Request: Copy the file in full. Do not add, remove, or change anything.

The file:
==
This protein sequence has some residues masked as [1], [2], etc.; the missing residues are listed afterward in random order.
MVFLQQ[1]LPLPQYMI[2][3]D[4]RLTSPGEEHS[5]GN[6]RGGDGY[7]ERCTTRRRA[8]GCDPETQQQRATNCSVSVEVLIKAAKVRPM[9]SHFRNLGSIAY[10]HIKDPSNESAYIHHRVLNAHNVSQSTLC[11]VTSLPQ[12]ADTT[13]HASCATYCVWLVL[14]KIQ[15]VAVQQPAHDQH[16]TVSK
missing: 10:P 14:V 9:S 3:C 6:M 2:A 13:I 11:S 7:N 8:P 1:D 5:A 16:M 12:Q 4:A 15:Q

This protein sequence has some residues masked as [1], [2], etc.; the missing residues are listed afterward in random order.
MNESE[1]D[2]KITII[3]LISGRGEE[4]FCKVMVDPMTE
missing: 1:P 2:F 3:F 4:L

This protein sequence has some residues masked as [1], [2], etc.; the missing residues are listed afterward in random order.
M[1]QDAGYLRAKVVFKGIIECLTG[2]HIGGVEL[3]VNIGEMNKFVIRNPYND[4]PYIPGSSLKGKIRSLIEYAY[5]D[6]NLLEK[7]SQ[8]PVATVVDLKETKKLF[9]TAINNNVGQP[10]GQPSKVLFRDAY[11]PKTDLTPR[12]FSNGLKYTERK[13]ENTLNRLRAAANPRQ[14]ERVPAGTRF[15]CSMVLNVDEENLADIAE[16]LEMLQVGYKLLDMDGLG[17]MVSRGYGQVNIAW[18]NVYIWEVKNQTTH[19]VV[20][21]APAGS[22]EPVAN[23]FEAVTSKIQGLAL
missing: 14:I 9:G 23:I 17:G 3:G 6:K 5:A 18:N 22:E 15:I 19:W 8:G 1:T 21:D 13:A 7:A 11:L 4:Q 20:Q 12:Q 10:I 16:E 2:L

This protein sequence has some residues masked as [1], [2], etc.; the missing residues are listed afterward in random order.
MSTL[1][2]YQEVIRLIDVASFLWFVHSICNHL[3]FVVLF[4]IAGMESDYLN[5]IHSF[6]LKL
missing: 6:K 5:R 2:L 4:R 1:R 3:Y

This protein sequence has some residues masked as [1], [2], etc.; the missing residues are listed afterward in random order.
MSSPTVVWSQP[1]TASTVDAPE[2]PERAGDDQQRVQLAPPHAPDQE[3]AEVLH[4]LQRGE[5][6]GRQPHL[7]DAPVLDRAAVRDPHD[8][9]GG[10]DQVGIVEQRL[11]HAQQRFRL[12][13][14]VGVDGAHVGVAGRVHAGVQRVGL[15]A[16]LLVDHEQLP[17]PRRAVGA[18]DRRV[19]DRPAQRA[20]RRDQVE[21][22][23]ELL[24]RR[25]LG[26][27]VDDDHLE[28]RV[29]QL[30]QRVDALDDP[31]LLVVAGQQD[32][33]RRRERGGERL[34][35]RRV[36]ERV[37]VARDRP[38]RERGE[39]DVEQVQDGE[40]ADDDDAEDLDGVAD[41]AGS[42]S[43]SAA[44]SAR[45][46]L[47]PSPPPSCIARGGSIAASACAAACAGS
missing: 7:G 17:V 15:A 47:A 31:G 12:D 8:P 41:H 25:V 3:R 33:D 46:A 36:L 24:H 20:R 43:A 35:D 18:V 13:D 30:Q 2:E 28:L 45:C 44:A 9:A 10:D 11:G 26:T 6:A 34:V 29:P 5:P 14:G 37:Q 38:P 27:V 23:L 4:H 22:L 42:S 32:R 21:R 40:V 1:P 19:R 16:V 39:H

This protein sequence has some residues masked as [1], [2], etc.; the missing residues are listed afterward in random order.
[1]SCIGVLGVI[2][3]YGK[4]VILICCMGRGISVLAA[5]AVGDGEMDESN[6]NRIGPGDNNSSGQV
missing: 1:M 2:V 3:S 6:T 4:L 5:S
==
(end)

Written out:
This protein sequence has some residues masked as [1], [2], etc.; the missing residues are listed afterward in random order.
MVFLQQ[1]LPLPQYMI[2][3]D[4]RLTSPGEEHS[5]GN[6]RGGDGY[7]ERCTTRRRA[8]GCDPETQQQRATNCSVSVEVLIKAAKVRPM[9]SHFRNLGSIAY[10]HIKDPSNESAYIHHRVLNAHNVSQSTLC[11]VTSLPQ[12]ADTT[13]HASCATYCVWLVL[14]KIQ[15]VAVQQPAHDQH[16]TVSK
missing: 10:P 14:V 9:S 3:C 6:M 2:A 13:I 11:S 7:N 8:P 1:D 5:A 16:M 12:Q 4:A 15:Q

This protein sequence has some residues masked as [1], [2], etc.; the missing residues are listed afterward in random order.
MNESE[1]D[2]KITII[3]LISGRGEE[4]FCKVMVDPMTE
missing: 1:P 2:F 3:F 4:L

This protein sequence has some residues masked as [1], [2], etc.; the missing residues are listed afterward in random order.
M[1]QDAGYLRAKVVFKGIIECLTG[2]HIGGVEL[3]VNIGEMNKFVIRNPYND[4]PYIPGSSLKGKIRSLIEYAY[5]D[6]NLLEK[7]SQ[8]PVATVVDLKETKKLF[9]TAINNNVGQP[10]GQPSKVLFRDAY[11]PKTDLTPR[12]FSNGLKYTERK[13]ENTLNRLRAAANPRQ[14]ERVPAGTRF[15]CSMVLNVDEENLADIAE[16]LEMLQVGYKLLDMDGLG[17]MVSRGYGQVNIAW[18]NVYIWEVKNQTTH[19]VV[20][21]APAGS[22]EPVAN[23]FEAVTSKIQGLAL
missing: 14:I 9:G 23:I 17:G 3:G 6:K 5:A 18:N 22:E 15:I 19:W 8:G 1:T 21:D 13:A 7:A 11:L 4:Q 20:Q 12:Q 10:I 16:E 2:L

This protein sequence has some residues masked as [1], [2], etc.; the missing residues are listed afterward in random order.
MSTL[1][2]YQEVIRLIDVASFLWFVHSICNHL[3]FVVLF[4]IAGMESDYLN[5]IHSF[6]LKL
missing: 6:K 5:R 2:L 4:R 1:R 3:Y

This protein sequence has some residues masked as [1], [2], etc.; the missing residues are listed afterward in random order.
MSSPTVVWSQP[1]TASTVDAPE[2]PERAGDDQQRVQLAPPHAPDQE[3]AEVLH[4]LQRGE[5][6]GRQPHL[7]DAPVLDRAAVRDPHD[8][9]GG[10]DQVGIVEQRL[11]HAQQRFRL[12][13][14]VGVDGAHVGVAGRVHAGVQRVGL[15]A[16]LLVDHEQLP[17]PRRAVGA[18]DRRV[19]DRPAQRA[20]RRDQVE[21][22][23]ELL[24]RR[25]LG[26][27]VDDDHLE[28]RV[29]QL[30]QRVDALDDP[31]LLVVAGQQD[32][33]RRRERGGERL[34][35]RRV[36]ERV[37]VARDRP[38]RERGE[39]DVEQVQDGE[40]ADDDDAEDLDGVAD[41]AGS[42]S[43]SAA[44]SAR[45][46]L[47]PSPPPSCIARGGSIAASACAAACAGS
missing: 7:G 17:V 15:A 47:A 31:G 12:D 8:P 41:H 25:V 3:R 33:D 46:A 36:L 24:H 20:R 43:A 35:D 18:V 13:D 30:Q 2:E 28:L 45:C 44:A 9:A 10:D 11:G 26:T 6:A 34:V 29:P 5:P 14:G 37:Q 38:P 27:V 23:L 4:H 22:L 42:S 32:R 21:R 40:V 1:P 19:R 16:V 39:H

This protein sequence has some residues masked as [1], [2], etc.; the missing residues are listed afterward in random order.
[1]SCIGVLGVI[2][3]YGK[4]VILICCMGRGISVLAA[5]AVGDGEMDESN[6]NRIGPGDNNSSGQV
missing: 1:M 2:V 3:S 6:T 4:L 5:S